OLR Report 2015-R-0203 describes laws in the seven states that have enacted legislation banning smoking in vehicles with children present. These states include Arkansas, California, Louisiana, Maine, Oregon, Utah, and Vermont; the report also describes Puerto Rico’s law. The age of children covered by these laws varies from under age eight (Vermont) to under age 18 (California and Oregon). Maximum fines for first-time violations range from $25 (Arkansas) to $250 (Oregon and Puerto Rico).
According to the advocacy group Global Advisors on Smokefree Policy, legislation banning or otherwise addressing smoking in cars with children was proposed in 12 states in 2015, including Connecticut. In addition, the National Center for Chronic Disease Prevention and Health Promotion, a division of the Centers for Disease Control and Prevention (CDC), reports that eight states and the District of Columbia restrict smoking in vehicles carrying children in the care of childcare facilities.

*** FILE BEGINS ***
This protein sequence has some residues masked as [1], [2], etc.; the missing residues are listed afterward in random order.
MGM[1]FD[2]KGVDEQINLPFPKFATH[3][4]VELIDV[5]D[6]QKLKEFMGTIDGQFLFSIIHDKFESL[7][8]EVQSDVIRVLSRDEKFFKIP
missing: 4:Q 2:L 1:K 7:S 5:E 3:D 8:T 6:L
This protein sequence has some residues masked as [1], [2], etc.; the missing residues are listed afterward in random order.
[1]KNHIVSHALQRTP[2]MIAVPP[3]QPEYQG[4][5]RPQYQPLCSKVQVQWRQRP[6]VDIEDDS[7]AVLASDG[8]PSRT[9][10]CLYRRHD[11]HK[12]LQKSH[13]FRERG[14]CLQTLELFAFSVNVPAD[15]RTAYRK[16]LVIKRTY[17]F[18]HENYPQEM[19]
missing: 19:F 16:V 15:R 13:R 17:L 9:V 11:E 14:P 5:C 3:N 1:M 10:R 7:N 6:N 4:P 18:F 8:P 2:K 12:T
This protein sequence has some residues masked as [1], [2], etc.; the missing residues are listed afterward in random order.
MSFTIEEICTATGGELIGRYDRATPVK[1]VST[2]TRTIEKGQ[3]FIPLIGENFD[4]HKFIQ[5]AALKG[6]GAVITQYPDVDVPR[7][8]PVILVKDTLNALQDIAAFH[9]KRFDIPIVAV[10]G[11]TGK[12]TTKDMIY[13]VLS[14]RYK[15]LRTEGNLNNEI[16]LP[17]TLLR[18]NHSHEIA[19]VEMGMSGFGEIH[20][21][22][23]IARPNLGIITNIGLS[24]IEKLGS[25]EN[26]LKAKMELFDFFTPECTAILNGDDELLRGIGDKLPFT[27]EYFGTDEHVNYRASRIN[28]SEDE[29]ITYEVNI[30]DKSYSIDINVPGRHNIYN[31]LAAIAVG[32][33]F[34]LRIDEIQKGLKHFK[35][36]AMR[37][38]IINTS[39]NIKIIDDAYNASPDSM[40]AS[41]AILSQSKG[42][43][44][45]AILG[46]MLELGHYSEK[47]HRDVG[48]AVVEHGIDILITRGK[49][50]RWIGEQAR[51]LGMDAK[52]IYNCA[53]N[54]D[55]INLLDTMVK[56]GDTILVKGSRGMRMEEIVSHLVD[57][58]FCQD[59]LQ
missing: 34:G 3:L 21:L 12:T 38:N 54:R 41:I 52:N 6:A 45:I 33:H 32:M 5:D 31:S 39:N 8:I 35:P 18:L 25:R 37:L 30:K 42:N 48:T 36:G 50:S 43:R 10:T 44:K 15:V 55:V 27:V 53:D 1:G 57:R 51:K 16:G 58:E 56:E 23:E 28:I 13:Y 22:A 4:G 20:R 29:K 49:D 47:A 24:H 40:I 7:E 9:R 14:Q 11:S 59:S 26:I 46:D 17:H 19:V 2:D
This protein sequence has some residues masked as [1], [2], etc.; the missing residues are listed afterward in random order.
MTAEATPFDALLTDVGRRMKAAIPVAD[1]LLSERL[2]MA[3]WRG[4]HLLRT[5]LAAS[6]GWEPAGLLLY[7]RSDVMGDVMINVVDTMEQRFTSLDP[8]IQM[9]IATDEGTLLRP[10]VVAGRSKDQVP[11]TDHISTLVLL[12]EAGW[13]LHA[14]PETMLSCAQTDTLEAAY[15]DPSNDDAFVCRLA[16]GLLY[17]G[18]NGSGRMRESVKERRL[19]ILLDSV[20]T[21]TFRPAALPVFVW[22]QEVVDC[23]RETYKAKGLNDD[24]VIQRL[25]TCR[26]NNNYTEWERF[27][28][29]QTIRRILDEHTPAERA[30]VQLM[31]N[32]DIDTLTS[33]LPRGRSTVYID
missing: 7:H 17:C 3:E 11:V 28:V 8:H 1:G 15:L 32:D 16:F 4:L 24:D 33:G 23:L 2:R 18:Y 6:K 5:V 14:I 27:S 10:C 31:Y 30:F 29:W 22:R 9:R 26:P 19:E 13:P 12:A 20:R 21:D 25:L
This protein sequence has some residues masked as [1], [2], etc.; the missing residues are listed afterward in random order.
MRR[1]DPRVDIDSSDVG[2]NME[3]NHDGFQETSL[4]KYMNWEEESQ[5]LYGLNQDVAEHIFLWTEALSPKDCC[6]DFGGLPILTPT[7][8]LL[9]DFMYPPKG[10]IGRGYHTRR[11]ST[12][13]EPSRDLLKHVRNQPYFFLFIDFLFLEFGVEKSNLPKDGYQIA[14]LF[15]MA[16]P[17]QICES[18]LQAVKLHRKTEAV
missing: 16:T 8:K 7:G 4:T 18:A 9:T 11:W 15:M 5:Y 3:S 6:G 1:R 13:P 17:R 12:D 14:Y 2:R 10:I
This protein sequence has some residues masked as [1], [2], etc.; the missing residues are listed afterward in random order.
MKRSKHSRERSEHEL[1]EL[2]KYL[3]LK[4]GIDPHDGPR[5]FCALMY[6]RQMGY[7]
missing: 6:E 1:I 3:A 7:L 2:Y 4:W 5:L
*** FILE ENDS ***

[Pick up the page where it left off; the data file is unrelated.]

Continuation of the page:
Exposure to second-hand smoke "is associated with acute respiratory infections, middle ear disease, delayed lung growth, and more severe asthma," a 2012 Pediatrics study noted. "Nonsmoking youth are . . . particularly vulnerable" to second-hand smoke because of their "limited ability to avoid smoke-permitted environments, higher breathing rates, and the developing nature of their respiratory, immune, and nervous systems."
For more information, read the full report here.